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Media Cover Letters

Write a Winning Cover Letter to Get the Media Job You Want

Starting a conversation with the person who may be your next boss all begins with writing an effective media cover letter. Even experienced media professionals make critical errors, usually by being in a rush to get their resume posted and thinking their video, audio or print clips are all that matter.

Difficulty: Easy

Time Required: 45 Minutes

Here's How:

  1. Start with the basics of applying for a media job. Call the station or publication to make sure the editor or news director still works there. Also verify spellings and the company's address.
  1. Double check your letter for typos and grammatical mistakes. Any errors a hiring manager sees may be interpreted as thinking you're a sloppy employee or are not detail-oriented.

    Remember, you're in an industry where the details count. To an editor or news director, typos in a cover letter mean typos in their print or on-air products.

  2. Grab attention with your first sentence or two. "I am interested in the reporter opening I saw posted on your station's website" is how most candidates will start their cover letter. Think of something different. Saying how much you "really want/need this job" is also a turnoff. If you didn't want the job, you wouldn't be applying. Whatever is the most compelling reason that you should be hired, put it at the top of your letter. The editor or news director won't make it to the end if the beginning is boring.
  3. Look at the content. Make sure you sell yourself with each paragraph. Decide which information is relevant to the company and eliminate the rest. For example, if you have 20 years in the business, there's no need to include awards you received in college.

    Add to the information the news director sees from your actual media resume. Avoid simply repeating it.

  1. The most effective cover letters are also brief. To make sure yours is read, keep it less than one page and make good use of white space. Break up your letter into short paragraphs and don't be afraid to use bullet points or other visual aids to draw the eye to the most important points you want to make. Truth is, an editor or news director will likely only skim your letter. Skim it yourself to see what you pick up in less than 30 seconds. Rearrange sentences or paragraphs to improve your visual impact.

Tips:

  1. Customize each cover letter to the job description. The more you draw out the details from the ad, the more you look like the right candidate to fill the position.
  2. Do your homework. Study the publication or station and use that information in your cover letter. For example, a TV station's big community outreach project could be a canned food drive at Christmas. Mention this in your cover letter to demonstrate that you know something about that particular media outlet. That alone won't get you the job but it sets you apart from all of the other candidates sending generic cover letters.
  3. If you and your potential boss have a mutual acquaintance, mention that person as long as you're sure they would give you a good reference. The media business is a small world so use the people you've come in contact with over the years to help position yourself as a less risky job candidate than someone who's completely unknown to the editor or news director.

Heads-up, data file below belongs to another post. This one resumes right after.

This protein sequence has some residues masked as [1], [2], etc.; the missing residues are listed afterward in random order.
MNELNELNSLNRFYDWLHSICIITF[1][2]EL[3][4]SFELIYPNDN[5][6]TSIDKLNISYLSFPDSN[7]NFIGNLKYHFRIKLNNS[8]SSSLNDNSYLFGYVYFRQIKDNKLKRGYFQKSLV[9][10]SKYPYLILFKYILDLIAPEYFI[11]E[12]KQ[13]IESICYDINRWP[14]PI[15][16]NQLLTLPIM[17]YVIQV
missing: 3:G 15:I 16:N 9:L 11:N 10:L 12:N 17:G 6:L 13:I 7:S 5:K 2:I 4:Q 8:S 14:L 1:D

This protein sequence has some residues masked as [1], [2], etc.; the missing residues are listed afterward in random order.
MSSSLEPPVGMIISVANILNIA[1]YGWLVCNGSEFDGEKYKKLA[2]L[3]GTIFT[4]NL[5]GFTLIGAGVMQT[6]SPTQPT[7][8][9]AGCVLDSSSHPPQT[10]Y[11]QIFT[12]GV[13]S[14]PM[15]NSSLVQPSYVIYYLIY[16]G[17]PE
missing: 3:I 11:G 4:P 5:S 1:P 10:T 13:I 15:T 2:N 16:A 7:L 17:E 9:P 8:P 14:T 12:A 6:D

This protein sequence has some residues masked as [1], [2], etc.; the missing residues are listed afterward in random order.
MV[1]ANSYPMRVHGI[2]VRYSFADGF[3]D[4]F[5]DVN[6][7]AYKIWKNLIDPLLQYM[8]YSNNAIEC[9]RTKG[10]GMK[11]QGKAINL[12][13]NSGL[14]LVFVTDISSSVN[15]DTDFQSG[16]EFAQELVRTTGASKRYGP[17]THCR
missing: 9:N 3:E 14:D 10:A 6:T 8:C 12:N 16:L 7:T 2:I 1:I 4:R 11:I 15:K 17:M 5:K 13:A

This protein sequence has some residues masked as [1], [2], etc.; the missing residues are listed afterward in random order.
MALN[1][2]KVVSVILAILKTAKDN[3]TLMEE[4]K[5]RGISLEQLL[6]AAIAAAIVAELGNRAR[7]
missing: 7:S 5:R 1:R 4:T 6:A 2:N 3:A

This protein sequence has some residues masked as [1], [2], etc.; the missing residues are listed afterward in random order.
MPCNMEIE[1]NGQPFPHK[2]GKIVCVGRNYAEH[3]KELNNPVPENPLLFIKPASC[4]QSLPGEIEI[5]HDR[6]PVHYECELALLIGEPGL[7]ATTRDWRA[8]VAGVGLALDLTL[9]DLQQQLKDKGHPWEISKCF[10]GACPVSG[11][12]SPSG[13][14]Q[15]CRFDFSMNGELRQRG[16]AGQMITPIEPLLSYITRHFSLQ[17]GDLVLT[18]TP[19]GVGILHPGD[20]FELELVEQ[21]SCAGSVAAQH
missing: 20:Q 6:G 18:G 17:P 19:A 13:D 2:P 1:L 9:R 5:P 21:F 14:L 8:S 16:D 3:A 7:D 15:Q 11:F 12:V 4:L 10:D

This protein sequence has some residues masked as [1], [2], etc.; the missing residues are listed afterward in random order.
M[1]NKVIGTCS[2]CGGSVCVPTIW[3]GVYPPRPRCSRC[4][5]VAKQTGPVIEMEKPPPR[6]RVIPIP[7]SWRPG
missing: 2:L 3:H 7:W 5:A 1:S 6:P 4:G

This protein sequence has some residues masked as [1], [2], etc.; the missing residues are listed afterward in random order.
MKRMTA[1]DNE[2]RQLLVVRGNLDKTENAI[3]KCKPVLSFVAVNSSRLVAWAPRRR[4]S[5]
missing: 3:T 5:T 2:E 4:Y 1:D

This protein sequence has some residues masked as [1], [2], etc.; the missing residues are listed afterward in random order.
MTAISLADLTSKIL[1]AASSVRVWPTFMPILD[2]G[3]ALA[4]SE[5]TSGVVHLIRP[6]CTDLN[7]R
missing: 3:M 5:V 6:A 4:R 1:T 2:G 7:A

4. Include the best time to contact you. Media professionals work crazy hours. You may currently work on the night shift and aren't at your best to take a phone call from your next boss at 8 a.m.
  5. Have a friend read your cover letter. A fresh set of eyes can catch errors you may have missed or clunky wording that distracts from your cover letter's power.

Andrew Jones
15 Jones Street
Jonestown NSW 2222
T: (02) 3456 6543
M: 0441 123 321
E: Andrew.Jones@email.com

 

[date]

Melinda Brown
HR Manager, MyTube
GPO Box 000
Sydney NSW 2000


Dear Ms Brown

Re: Associate Producer position

I wish to apply for the position of Associate Producer advertised recently on the MyTube website.

I am passionate about digital media and have geared my tertiary education, internships and recent work experience towards a career in this exciting and rapidly growing industry. I completed a Bachelor of Multimedia at the University of Jonestown in 2007 and have since been working as a part-time production assistant at the web and content development company Big Bang Media.

My key responsibilities include formatting and proofreading website content before publication, creating and maintaining publishing schedules, and sourcing and cropping photos and other graphical content. I also update text and images on client websites using a proprietary content management system (CMS).

In addition, I have completed two internships with organisations at the forefront of digital media – the Jonestown Courier and Digital Solutions. Each full-time work placement lasted four weeks, giving me the opportunity to not only develop skills in a range of areas, including proofreading, HTML coding and video editing, but also to learn first-hand the importance of teamwork in a fast-paced environment.

Furthermore, I have taught myself Dreamweaver 8 in order to build a website to showcase my video work and the articles I have written for the online magazine DigiFuture (www.digifuture.com).

I am hard working, flexible and thrive in a team environment and believe my skills would greatly benefit a dynamic and innovative company like MyTube.

My resume is attached and I look forward to discussing this position at an interview.

Yours sincerely

[sign here]

Andrew Jones